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Remembering William B. Dake on Father's Day
Photo illustration © Virginia McCorkell

Taking A Walk Down Memory Lane
In Honor Of Our Dad
by Gertrude Dake Pettit
Howard Lake, MN

As a small child I don't remember much about our dad, other than what our mother told me. She said when supper was over he would hold me in his lap, sitting by the big table so I could play. But as I grew, the memories of him grew also.

Dad's reprimand for me when I was a younger child was sitting on a chair, QUIETLY and NOT MOVING until he gave permission to get off the chair. That was usually at least an hour. Dad also believed that when adults were discussing current events, that children should be seen and not heard!

Dad was not hesitant to say NO if what we wanted to do wasn't to his liking. And we didn't plead nor argue with him about the answer NO. Of course, per normal, we sometimes tried to use Mom as the go-between.

When school was in session, and there was farm work to do, Dad never kept any of us home to help. He felt it was more important that we got our education. He wanted us to get a better one than he did, as he only went through the 8th grade.

As normal kids, there were times we didn't want to get out of bed in the mornings. Dad would go out to start the chores and Mom would come to the bottom of the stairway and call for us to get up, and the older ones were to go out and help Dad. If we were not up and out in a certain length of time, we would hear the house door open and heavy footsteps come to the stairway -- and before Dad's voice called out "GET UP!" five sets of feet would hit the floor and kids would grab for their clothes. I don't remember it happening too many times, but it did happen!

Dad would never do any extra work on Sunday, other than milking and animal feeding, as it was a day for worship and rest.

He made us rest even during the days we did field work in the summer. When we would come in for dinner, we would eat and then spend one hour resting. The kids would either lie on the floor in the living room or out on the front lawn. Dad would either lay his head down on his arms on the table or would stretch out on three chairs at the table. He could always take a nap in either one of those positions.

Dad was a very honest man. He would "short change" himself rather than let someone else lose a penny. He was above honest when, of his own will, he turned his driver's license back in to the state, because of his very poor eyesight.

Dad loved to have people come and visit with him, but didn't like going anywhere very well. He did not like going into town, because he felt people might think he had been drinking, when he couldn't keep his balance very well. The reason for that being later in life classified as Friedreich's Ataxia Syndrome, a neurological disorder.

Dad was a man who believed in keeping everything in the best shape. When he repaired a building, you knew it would never fall down, Where most men would pound in two nails, Dad would use at least four. Even after he retired, he kept a few sixpenny nails in his overall pocket. One day as he was getting the tractor ready for field work, he thought he heard an unusual noise in the motor, so he had me drive the tractor to Cokato to the repair shop. After checking it over and finding nothing wrong, Mr. Koglin told me to take it back home and to tell Bill to quit listening to it!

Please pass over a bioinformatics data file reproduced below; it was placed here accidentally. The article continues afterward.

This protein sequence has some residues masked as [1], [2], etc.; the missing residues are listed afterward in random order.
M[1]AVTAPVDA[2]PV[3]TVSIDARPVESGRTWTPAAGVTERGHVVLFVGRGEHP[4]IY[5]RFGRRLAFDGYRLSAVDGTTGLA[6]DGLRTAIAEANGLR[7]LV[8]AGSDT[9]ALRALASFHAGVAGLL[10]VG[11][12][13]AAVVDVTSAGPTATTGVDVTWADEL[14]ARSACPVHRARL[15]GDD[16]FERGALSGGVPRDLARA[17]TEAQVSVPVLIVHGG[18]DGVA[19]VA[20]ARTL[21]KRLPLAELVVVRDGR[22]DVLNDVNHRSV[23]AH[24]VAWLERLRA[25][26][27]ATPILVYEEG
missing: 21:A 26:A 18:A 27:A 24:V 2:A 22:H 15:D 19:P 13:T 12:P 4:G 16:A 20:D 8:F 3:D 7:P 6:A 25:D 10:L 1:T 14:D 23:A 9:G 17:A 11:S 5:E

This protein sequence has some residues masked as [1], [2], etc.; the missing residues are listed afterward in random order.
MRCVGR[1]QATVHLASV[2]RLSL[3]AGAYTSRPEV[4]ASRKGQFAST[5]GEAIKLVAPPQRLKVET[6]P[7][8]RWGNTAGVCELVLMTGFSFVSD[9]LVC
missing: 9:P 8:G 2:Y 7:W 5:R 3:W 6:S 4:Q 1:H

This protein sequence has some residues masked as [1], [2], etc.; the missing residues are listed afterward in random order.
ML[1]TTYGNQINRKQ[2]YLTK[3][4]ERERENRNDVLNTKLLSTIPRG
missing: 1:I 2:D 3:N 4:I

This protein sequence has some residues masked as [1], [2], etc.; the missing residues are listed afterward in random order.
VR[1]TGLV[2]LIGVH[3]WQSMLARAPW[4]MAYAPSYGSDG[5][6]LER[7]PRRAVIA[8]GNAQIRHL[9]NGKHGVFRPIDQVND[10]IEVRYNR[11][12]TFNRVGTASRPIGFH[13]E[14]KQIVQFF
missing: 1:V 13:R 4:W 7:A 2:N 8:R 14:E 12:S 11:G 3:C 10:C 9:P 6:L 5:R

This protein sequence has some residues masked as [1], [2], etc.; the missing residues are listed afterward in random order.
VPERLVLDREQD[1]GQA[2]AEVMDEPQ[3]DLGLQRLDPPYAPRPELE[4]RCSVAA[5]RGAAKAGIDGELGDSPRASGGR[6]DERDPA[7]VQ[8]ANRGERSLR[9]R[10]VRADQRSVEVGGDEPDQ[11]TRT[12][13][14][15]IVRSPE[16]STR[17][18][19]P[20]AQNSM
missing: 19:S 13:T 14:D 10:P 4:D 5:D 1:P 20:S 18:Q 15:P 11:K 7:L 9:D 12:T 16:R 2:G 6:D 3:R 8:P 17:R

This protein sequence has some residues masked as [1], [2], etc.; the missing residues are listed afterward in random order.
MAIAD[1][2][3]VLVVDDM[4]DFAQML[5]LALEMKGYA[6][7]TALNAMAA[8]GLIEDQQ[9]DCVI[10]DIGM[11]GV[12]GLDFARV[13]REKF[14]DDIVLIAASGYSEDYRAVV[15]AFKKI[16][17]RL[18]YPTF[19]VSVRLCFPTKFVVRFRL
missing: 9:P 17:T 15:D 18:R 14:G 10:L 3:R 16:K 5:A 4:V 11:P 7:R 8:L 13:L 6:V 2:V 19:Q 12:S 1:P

Speaking of Dad's overall pocket, how many grandkids remember sitting on Grandpa's lap and listening to his pocket watch tick? And how many remember the jokes Grandpa loved to tell them? Do you remember any of the elephant jokes?

I have seen tears of fun and tears of sorrow. He used to listen to a record made by Bill Cosby. It was a very funny record about Bill Cosby and his brother, and Dad would laugh until the tears would come. And the tears of sorrow I saw when Dorothy contracted polio.

Our Dad was not an outwardly emotional person. I have no memory of getting a hug or a kiss or a spoken "I love you" from him. But I know he loved us by the way he provided for us, during good times and bad. The word LOVE can be said by anyone, and mean nothing, but when it is lived out in a person's life for you to see, that is when it is real. And that is how our father told us he loved us.

These word describe the kind of man our dad was:
Faithful -- (loyal to one's promise and duty) He was faithful to God -- to our mother -- to his children -- to his friends
Amicable -- (friendly, peaceable)
Trustworthy -- (worthy of trust, confidence, reliable)
Harbor -- (to give shelter or refuge)
Emotion -- (any of the feelings of joy or sorrow)
Repair -- (to restore to a good state)

I am thankful that he was the man in our lives that we could say "Happy Father's Day" to.

William B. Dake
born Jan. 22, 1900 - died Oct. 19, 1973

It was very typical for him to sit with his hands like that... --Ginny Dake McCorkell.

Dad did not have the same ebullient personality as Mom -- but he was a wonderful family man who worked hard to help all of his family. He was stern, and very strict, so he took understanding -- but I loved him dearly and still dream about him on occasions. He had many light hearted times, too. --Dorothy Dake Anderson.